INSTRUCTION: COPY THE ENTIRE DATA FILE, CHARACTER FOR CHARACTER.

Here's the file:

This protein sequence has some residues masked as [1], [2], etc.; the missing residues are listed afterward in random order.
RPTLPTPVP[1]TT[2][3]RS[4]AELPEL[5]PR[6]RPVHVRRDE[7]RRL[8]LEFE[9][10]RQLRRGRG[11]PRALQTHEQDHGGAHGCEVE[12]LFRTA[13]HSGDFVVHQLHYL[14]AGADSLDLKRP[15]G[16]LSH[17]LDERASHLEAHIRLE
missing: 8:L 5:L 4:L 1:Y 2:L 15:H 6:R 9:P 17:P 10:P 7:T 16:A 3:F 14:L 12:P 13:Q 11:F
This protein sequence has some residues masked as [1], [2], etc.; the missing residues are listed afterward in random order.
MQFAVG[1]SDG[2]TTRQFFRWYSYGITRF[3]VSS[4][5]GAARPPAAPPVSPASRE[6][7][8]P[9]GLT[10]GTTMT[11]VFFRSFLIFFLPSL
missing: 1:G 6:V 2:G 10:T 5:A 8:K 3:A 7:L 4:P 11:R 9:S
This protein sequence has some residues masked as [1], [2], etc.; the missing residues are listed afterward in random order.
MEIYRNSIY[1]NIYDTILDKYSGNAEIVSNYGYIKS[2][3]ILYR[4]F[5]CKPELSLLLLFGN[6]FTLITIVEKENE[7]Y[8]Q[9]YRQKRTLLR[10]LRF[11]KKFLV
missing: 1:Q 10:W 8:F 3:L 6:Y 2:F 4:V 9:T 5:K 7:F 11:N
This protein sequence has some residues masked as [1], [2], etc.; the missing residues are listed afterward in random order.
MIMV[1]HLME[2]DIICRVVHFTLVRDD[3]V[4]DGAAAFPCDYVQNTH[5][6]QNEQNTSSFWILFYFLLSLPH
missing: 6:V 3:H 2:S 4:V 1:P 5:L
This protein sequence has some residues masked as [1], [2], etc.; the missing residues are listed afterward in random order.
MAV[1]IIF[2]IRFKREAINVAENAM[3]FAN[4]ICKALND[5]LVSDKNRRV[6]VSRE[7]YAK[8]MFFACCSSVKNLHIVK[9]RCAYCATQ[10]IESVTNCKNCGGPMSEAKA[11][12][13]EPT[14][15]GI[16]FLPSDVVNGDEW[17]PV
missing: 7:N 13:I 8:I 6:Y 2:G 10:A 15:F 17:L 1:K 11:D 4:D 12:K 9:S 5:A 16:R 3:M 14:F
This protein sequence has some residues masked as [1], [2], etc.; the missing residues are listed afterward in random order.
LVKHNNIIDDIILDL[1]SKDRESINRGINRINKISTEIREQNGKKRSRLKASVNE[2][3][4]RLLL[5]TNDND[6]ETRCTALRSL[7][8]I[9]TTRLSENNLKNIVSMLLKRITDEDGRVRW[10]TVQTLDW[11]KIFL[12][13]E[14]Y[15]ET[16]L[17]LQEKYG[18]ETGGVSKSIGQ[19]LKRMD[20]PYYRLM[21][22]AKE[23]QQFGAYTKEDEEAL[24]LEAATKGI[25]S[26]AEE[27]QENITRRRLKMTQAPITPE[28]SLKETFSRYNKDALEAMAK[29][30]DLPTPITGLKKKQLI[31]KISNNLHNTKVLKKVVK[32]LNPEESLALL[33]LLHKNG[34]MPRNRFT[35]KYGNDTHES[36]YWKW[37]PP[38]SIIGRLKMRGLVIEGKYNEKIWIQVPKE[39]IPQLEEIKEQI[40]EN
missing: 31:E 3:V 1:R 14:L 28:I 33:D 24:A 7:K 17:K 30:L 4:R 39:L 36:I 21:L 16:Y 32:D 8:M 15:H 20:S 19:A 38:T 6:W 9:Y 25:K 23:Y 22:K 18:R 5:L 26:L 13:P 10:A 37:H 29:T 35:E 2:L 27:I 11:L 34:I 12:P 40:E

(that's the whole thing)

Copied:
This protein sequence has some residues masked as [1], [2], etc.; the missing residues are listed afterward in random order.
RPTLPTPVP[1]TT[2][3]RS[4]AELPEL[5]PR[6]RPVHVRRDE[7]RRL[8]LEFE[9][10]RQLRRGRG[11]PRALQTHEQDHGGAHGCEVE[12]LFRTA[13]HSGDFVVHQLHYL[14]AGADSLDLKRP[15]G[16]LSH[17]LDERASHLEAHIRLE
missing: 8:L 5:L 4:L 1:Y 2:L 15:H 6:R 9:P 17:P 10:P 7:T 16:A 3:F 14:L 12:P 13:Q 11:F
This protein sequence has some residues masked as [1], [2], etc.; the missing residues are listed afterward in random order.
MQFAVG[1]SDG[2]TTRQFFRWYSYGITRF[3]VSS[4][5]GAARPPAAPPVSPASRE[6][7][8]P[9]GLT[10]GTTMT[11]VFFRSFLIFFLPSL
missing: 1:G 6:V 2:G 10:T 5:A 8:K 3:A 7:L 4:P 11:R 9:S
This protein sequence has some residues masked as [1], [2], etc.; the missing residues are listed afterward in random order.
MEIYRNSIY[1]NIYDTILDKYSGNAEIVSNYGYIKS[2][3]ILYR[4]F[5]CKPELSLLLLFGN[6]FTLITIVEKENE[7]Y[8]Q[9]YRQKRTLLR[10]LRF[11]KKFLV
missing: 1:Q 10:W 8:F 3:L 6:Y 2:F 4:V 9:T 5:K 7:F 11:N
This protein sequence has some residues masked as [1], [2], etc.; the missing residues are listed afterward in random order.
MIMV[1]HLME[2]DIICRVVHFTLVRDD[3]V[4]DGAAAFPCDYVQNTH[5][6]QNEQNTSSFWILFYFLLSLPH
missing: 6:V 3:H 2:S 4:V 1:P 5:L
This protein sequence has some residues masked as [1], [2], etc.; the missing residues are listed afterward in random order.
MAV[1]IIF[2]IRFKREAINVAENAM[3]FAN[4]ICKALND[5]LVSDKNRRV[6]VSRE[7]YAK[8]MFFACCSSVKNLHIVK[9]RCAYCATQ[10]IESVTNCKNCGGPMSEAKA[11][12][13]EPT[14][15]GI[16]FLPSDVVNGDEW[17]PV
missing: 7:N 13:I 8:I 6:Y 2:G 10:A 15:F 17:L 1:K 11:D 4:D 12:K 9:S 5:A 16:R 3:M 14:F
This protein sequence has some residues masked as [1], [2], etc.; the missing residues are listed afterward in random order.
LVKHNNIIDDIILDL[1]SKDRESINRGINRINKISTEIREQNGKKRSRLKASVNE[2][3][4]RLLL[5]TNDND[6]ETRCTALRSL[7][8]I[9]TTRLSENNLKNIVSMLLKRITDEDGRVRW[10]TVQTLDW[11]KIFL[12][13]E[14]Y[15]ET[16]L[17]LQEKYG[18]ETGGVSKSIGQ[19]LKRMD[20]PYYRLM[21][22]AKE[23]QQFGAYTKEDEEAL[24]LEAATKGI[25]S[26]AEE[27]QENITRRRLKMTQAPITPE[28]SLKETFSRYNKDALEAMAK[29][30]DLPTPITGLKKKQLI[31]KISNNLHNTKVLKKVVK[32]LNPEESLALL[33]LLHKNG[34]MPRNRFT[35]KYGNDTHES[36]YWKW[37]PP[38]SIIGRLKMRGLVIEGKYNEKIWIQVPKE[39]IPQLEEIKEQI[40]EN
missing: 31:E 3:V 1:R 14:L 28:I 33:D 24:A 7:K 17:K 30:L 4:R 39:L 36:I 21:L 16:Y 32:D 8:M 15:H 20:S 19:A 38:T 6:W 9:Y 25:K 23:Y 22:K 18:R 5:L 26:L 13:P 10:A 37:H 29:T 35:E 2:L 27:I 11:L 34:I 12:P 40:E